Academic chastening

From Wednesday night to Friday afternoon a couple weeks ago, I worked almost exclusively on a paper proposal (abstract) for my History Colloquium class. It was the sort where you have to have your topic, sources, thesis and supporting argumentation—your paper in all but implementation—already decided and articulated in your abstract. I hadn’t done any work on it until Wednesday. Resultantly, much caffeine and stress ensued, and only four hours of sleep until Friday night.

But wait (as they say), there’s more! When I got home after turning in the abstract, the document was still up on my desktop, and as I scrolled back through it with great satisfaction, I realized that my last-minute margins adjustment to 1″ from the 0.79″ default (stupid, OpenOffice) had seriously rearranged my bibliography indentations. I didn’t end up failing the assignment, but regardless, it caused me no small mental agitation.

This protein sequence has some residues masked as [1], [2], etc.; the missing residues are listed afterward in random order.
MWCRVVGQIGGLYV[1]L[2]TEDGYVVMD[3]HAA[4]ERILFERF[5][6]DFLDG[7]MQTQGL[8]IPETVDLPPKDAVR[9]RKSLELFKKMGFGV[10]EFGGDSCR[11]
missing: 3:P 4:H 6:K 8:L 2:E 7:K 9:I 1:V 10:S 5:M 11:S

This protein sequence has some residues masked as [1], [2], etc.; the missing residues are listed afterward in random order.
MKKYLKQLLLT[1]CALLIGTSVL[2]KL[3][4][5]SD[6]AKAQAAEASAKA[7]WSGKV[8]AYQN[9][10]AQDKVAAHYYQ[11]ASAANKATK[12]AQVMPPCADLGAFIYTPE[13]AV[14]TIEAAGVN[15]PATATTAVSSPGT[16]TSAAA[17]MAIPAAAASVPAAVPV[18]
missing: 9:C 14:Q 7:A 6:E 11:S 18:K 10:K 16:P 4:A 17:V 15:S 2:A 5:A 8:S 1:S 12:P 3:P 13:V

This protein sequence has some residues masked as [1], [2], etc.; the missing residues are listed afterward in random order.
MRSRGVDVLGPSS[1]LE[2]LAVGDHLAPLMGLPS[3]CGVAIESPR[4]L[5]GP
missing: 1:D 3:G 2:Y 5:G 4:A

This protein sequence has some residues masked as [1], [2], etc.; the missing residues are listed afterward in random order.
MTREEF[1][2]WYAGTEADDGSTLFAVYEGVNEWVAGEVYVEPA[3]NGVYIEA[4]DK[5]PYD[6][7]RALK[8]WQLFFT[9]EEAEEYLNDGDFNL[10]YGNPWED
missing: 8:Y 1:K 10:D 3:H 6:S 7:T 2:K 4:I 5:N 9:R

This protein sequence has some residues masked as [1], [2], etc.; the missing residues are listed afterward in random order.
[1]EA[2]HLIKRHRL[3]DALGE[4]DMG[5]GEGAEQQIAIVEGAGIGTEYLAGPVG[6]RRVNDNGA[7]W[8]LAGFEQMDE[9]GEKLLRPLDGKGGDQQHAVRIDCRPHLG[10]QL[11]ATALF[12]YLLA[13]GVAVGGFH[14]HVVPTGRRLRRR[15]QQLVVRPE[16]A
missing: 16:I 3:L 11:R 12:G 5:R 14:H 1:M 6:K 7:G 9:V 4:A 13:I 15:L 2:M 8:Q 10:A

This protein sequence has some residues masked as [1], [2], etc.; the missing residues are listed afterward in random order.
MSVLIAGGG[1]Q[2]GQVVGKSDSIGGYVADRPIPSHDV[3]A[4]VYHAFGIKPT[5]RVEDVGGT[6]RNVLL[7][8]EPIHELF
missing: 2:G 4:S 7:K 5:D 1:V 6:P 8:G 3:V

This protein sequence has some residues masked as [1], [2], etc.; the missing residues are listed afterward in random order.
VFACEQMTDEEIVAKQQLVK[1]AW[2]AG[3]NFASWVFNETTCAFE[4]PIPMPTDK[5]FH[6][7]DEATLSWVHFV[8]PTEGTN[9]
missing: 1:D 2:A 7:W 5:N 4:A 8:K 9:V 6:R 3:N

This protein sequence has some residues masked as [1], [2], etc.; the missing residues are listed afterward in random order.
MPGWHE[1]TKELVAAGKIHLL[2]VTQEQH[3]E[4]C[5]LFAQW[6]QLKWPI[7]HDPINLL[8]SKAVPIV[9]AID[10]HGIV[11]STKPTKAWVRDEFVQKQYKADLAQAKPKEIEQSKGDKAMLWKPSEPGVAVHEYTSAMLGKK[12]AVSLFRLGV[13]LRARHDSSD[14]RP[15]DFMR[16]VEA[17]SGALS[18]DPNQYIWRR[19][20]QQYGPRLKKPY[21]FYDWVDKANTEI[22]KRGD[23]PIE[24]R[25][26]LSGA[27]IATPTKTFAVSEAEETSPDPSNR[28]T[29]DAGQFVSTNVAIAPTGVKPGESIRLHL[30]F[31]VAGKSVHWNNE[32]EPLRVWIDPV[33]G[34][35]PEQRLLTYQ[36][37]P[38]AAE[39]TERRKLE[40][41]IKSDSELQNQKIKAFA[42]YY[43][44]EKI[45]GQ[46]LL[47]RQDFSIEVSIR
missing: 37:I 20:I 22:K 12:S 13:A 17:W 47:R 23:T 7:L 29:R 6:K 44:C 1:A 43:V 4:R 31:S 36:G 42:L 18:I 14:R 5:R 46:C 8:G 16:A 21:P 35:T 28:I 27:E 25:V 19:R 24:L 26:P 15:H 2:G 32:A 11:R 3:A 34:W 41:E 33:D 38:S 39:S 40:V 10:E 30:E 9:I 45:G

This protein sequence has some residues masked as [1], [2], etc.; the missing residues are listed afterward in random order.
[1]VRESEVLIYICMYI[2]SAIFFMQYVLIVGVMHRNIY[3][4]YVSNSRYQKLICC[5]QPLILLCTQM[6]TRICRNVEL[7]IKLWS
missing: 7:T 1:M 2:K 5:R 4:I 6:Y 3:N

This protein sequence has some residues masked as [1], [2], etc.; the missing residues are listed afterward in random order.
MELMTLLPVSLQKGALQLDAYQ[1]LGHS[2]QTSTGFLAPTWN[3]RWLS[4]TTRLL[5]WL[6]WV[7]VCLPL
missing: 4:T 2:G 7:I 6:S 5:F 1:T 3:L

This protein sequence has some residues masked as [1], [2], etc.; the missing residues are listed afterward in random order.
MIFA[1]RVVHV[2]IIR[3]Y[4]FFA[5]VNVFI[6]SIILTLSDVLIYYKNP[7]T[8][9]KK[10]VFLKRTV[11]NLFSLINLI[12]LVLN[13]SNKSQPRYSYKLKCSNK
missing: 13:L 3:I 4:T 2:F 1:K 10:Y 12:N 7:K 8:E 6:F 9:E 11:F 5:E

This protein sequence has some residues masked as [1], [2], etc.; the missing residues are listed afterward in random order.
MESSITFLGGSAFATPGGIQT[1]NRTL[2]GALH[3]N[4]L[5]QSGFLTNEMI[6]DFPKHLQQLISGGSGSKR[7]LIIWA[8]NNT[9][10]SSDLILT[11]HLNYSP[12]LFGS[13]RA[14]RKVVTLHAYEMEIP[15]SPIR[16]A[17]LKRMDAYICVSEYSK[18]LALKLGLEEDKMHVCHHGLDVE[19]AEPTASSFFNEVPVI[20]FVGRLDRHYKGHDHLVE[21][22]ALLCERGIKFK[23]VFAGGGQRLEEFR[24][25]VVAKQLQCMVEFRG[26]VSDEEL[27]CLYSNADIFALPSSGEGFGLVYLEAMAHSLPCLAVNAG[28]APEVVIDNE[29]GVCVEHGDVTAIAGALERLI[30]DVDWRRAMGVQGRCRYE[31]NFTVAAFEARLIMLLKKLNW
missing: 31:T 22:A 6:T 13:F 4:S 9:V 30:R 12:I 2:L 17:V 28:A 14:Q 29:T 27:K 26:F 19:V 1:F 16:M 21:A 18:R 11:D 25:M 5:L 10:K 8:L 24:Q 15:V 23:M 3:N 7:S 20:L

Which ultimately led me to recognize again something about how God deals with us in our self-importance. I say recognize again because this is a pattern I’ve observed before, but seem to forget without God’s occasional humbling reminders. Almost like I’m a fallen son of Adam or something. God blesses my endeavors much more than I deserve, given how often I am lazy or unfocused—not exactly working heartily as unto the Lord. But often, as I scramble to salvage the consequences of my own irresponsibility, I give no time to prayer and Bible reading. I neglect those around me. And in God’s mercy, I get flattened. Two verses in closing:

“For the Lord disciplines the one he loves, and chastises every son whom he receives.” — Hebrews 12:6 (ESV)

“For godly grief produces a repentance that leads to salvation without regret, whereas worldly grief produces death.” — 2 Corinthians 7:10 (ESV)

Hope you liked it. If so, maybe share it, comment, or link. Many thanks.

Comments are disabled for this post